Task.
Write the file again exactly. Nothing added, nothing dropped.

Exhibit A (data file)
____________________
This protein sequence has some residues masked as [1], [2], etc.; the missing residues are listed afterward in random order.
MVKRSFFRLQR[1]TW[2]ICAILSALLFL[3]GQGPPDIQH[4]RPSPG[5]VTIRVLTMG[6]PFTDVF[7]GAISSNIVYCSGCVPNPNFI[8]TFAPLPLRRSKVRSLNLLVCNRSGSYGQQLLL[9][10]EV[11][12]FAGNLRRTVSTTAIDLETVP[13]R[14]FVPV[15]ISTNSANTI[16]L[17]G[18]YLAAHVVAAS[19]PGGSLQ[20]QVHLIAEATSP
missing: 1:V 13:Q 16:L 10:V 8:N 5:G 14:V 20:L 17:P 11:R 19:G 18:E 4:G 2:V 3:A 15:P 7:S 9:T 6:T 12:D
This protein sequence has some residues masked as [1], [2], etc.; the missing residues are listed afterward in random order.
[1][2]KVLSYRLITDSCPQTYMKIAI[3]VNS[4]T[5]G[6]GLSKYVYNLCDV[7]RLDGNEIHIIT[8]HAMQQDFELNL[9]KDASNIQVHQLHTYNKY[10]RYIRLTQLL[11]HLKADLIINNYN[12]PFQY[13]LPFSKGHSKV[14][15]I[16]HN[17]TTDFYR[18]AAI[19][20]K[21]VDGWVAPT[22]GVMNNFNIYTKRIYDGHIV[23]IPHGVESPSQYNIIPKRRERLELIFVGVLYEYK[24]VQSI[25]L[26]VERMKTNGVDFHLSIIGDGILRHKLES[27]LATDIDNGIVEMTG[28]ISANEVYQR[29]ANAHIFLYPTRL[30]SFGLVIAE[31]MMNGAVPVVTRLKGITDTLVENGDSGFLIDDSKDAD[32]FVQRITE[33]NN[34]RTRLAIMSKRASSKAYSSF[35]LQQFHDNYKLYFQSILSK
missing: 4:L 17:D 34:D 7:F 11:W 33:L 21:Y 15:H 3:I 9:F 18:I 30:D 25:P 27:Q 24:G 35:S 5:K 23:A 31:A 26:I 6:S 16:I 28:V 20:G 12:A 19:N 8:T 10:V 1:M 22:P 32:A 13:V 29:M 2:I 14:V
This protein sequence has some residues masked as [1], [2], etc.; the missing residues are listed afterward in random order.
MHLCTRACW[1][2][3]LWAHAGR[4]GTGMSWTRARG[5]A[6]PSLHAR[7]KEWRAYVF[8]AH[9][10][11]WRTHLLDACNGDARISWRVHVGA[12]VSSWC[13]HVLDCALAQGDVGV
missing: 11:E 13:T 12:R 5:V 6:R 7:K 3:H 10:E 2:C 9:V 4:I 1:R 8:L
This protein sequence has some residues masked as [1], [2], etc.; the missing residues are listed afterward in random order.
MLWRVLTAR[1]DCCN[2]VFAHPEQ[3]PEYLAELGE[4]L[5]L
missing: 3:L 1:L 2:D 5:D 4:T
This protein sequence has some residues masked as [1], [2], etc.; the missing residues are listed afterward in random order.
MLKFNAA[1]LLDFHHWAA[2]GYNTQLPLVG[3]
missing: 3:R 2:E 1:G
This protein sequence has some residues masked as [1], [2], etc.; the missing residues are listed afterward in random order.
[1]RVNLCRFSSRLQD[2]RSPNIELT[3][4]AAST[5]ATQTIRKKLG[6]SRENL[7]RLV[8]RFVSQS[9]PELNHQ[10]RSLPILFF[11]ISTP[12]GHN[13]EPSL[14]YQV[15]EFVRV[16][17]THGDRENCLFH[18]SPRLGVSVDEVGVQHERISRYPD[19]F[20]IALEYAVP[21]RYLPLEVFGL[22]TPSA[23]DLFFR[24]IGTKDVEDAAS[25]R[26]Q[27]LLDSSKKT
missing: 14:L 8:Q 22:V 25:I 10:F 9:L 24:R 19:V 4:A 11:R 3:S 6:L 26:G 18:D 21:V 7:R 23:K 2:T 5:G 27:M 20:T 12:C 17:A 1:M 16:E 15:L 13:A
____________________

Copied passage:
This protein sequence has some residues masked as [1], [2], etc.; the missing residues are listed afterward in random order.
MVKRSFFRLQR[1]TW[2]ICAILSALLFL[3]GQGPPDIQH[4]RPSPG[5]VTIRVLTMG[6]PFTDVF[7]GAISSNIVYCSGCVPNPNFI[8]TFAPLPLRRSKVRSLNLLVCNRSGSYGQQLLL[9][10]EV[11][12]FAGNLRRTVSTTAIDLETVP[13]R[14]FVPV[15]ISTNSANTI[16]L[17]G[18]YLAAHVVAAS[19]PGGSLQ[20]QVHLIAEATSP
missing: 1:V 13:Q 16:L 10:V 8:N 5:G 14:V 20:L 17:P 11:R 19:G 18:E 4:G 2:V 3:A 15:P 7:S 9:T 6:T 12:D
This protein sequence has some residues masked as [1], [2], etc.; the missing residues are listed afterward in random order.
[1][2]KVLSYRLITDSCPQTYMKIAI[3]VNS[4]T[5]G[6]GLSKYVYNLCDV[7]RLDGNEIHIIT[8]HAMQQDFELNL[9]KDASNIQVHQLHTYNKY[10]RYIRLTQLL[11]HLKADLIINNYN[12]PFQY[13]LPFSKGHSKV[14][15]I[16]HN[17]TTDFYR[18]AAI[19][20]K[21]VDGWVAPT[22]GVMNNFNIYTKRIYDGHIV[23]IPHGVESPSQYNIIPKRRERLELIFVGVLYEYK[24]VQSI[25]L[26]VERMKTNGVDFHLSIIGDGILRHKLES[27]LATDIDNGIVEMTG[28]ISANEVYQR[29]ANAHIFLYPTRL[30]SFGLVIAE[31]MMNGAVPVVTRLKGITDTLVENGDSGFLIDDSKDAD[32]FVQRITE[33]NN[34]RTRLAIMSKRASSKAYSSF[35]LQQFHDNYKLYFQSILSK
missing: 4:L 17:D 34:D 7:F 11:W 33:L 21:Y 15:H 3:I 9:F 18:I 30:D 25:P 27:Q 24:G 35:S 5:K 23:A 31:A 26:I 6:S 16:I 28:V 20:G 12:A 19:N 8:T 10:V 1:M 22:P 32:A 13:V 29:M 2:I 14:V
This protein sequence has some residues masked as [1], [2], etc.; the missing residues are listed afterward in random order.
MHLCTRACW[1][2][3]LWAHAGR[4]GTGMSWTRARG[5]A[6]PSLHAR[7]KEWRAYVF[8]AH[9][10][11]WRTHLLDACNGDARISWRVHVGA[12]VSSWC[13]HVLDCALAQGDVGV
missing: 11:E 13:T 12:R 5:V 6:R 7:K 3:H 10:E 2:C 9:V 4:I 1:R 8:L
This protein sequence has some residues masked as [1], [2], etc.; the missing residues are listed afterward in random order.
MLWRVLTAR[1]DCCN[2]VFAHPEQ[3]PEYLAELGE[4]L[5]L
missing: 3:L 1:L 2:D 5:D 4:T
This protein sequence has some residues masked as [1], [2], etc.; the missing residues are listed afterward in random order.
MLKFNAA[1]LLDFHHWAA[2]GYNTQLPLVG[3]
missing: 3:R 2:E 1:G
This protein sequence has some residues masked as [1], [2], etc.; the missing residues are listed afterward in random order.
[1]RVNLCRFSSRLQD[2]RSPNIELT[3][4]AAST[5]ATQTIRKKLG[6]SRENL[7]RLV[8]RFVSQS[9]PELNHQ[10]RSLPILFF[11]ISTP[12]GHN[13]EPSL[14]YQV[15]EFVRV[16][17]THGDRENCLFH[18]SPRLGVSVDEVGVQHERISRYPD[19]F[20]IALEYAVP[21]RYLPLEVFGL[22]TPSA[23]DLFFR[24]IGTKDVEDAAS[25]R[26]Q[27]LLDSSKKT
missing: 14:L 8:Q 22:V 25:I 10:F 9:L 24:R 19:V 4:A 11:R 3:S 6:L 26:G 18:D 21:V 7:R 23:K 2:T 5:G 27:M 20:T 12:C 17:A 1:M 16:E 15:L 13:A